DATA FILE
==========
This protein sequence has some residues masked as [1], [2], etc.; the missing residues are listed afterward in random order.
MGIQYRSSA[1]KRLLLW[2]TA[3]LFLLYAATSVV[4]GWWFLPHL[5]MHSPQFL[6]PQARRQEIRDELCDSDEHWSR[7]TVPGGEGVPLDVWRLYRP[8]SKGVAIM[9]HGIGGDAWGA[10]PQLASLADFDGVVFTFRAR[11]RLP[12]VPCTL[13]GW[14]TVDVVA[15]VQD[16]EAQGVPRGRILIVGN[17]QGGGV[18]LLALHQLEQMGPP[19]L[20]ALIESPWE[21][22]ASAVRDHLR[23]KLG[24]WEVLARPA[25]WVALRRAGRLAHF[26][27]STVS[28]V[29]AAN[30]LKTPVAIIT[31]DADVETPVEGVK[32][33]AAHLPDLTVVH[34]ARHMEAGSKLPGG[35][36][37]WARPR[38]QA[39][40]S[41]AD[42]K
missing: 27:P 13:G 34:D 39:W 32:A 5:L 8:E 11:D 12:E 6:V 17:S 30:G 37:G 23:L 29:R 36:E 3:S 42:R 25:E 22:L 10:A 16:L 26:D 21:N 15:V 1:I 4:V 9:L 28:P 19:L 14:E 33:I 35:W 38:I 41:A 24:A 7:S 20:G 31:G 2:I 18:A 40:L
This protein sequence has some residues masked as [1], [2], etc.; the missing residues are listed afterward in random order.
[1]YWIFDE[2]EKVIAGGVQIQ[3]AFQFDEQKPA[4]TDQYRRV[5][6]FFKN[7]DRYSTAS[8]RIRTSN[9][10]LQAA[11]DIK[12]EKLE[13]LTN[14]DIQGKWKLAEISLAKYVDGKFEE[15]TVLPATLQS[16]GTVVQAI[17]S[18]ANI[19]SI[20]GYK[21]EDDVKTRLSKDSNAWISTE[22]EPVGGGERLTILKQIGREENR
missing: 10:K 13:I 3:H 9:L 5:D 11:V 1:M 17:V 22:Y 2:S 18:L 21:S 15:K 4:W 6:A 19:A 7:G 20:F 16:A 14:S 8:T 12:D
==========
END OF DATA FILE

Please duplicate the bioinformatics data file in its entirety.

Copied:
This protein sequence has some residues masked as [1], [2], etc.; the missing residues are listed afterward in random order.
MGIQYRSSA[1]KRLLLW[2]TA[3]LFLLYAATSVV[4]GWWFLPHL[5]MHSPQFL[6]PQARRQEIRDELCDSDEHWSR[7]TVPGGEGVPLDVWRLYRP[8]SKGVAIM[9]HGIGGDAWGA[10]PQLASLADFDGVVFTFRAR[11]RLP[12]VPCTL[13]GW[14]TVDVVA[15]VQD[16]EAQGVPRGRILIVGN[17]QGGGV[18]LLALHQLEQMGPP[19]L[20]ALIESPWE[21][22]ASAVRDHLR[23]KLG[24]WEVLARPA[25]WVALRRAGRLAHF[26][27]STVS[28]V[29]AAN[30]LKTPVAIIT[31]DADVETPVEGVK[32][33]AAHLPDLTVVH[34]ARHMEAGSKLPGG[35][36][37]WARPR[38]QA[39][40]S[41]AD[42]K
missing: 27:P 13:G 34:D 39:W 32:A 5:L 8:E 11:D 12:E 6:V 17:S 30:G 37:G 23:L 29:R 36:E 3:S 42:R 25:E 22:L 10:A 16:L 26:D 21:N 15:V 1:I 4:V 9:L 28:P 19:L 14:E 33:I 35:W 38:I 41:A 24:A 7:S 20:G 31:G 2:I 18:A 40:L
This protein sequence has some residues masked as [1], [2], etc.; the missing residues are listed afterward in random order.
[1]YWIFDE[2]EKVIAGGVQIQ[3]AFQFDEQKPA[4]TDQYRRV[5][6]FFKN[7]DRYSTAS[8]RIRTSN[9][10]LQAA[11]DIK[12]EKLE[13]LTN[14]DIQGKWKLAEISLAKYVDGKFEE[15]TVLPATLQS[16]GTVVQAI[17]S[18]ANI[19]SI[20]GYK[21]EDDVKTRLSKDSNAWISTE[22]EPVGGGERLTILKQIGREENR
missing: 10:K 13:I 3:H 9:L 5:D 11:V 1:M 17:V 22:Y 2:S 18:L 21:S 15:K 4:W 6:A 19:A 7:G 20:F 16:A 14:S 8:T 12:D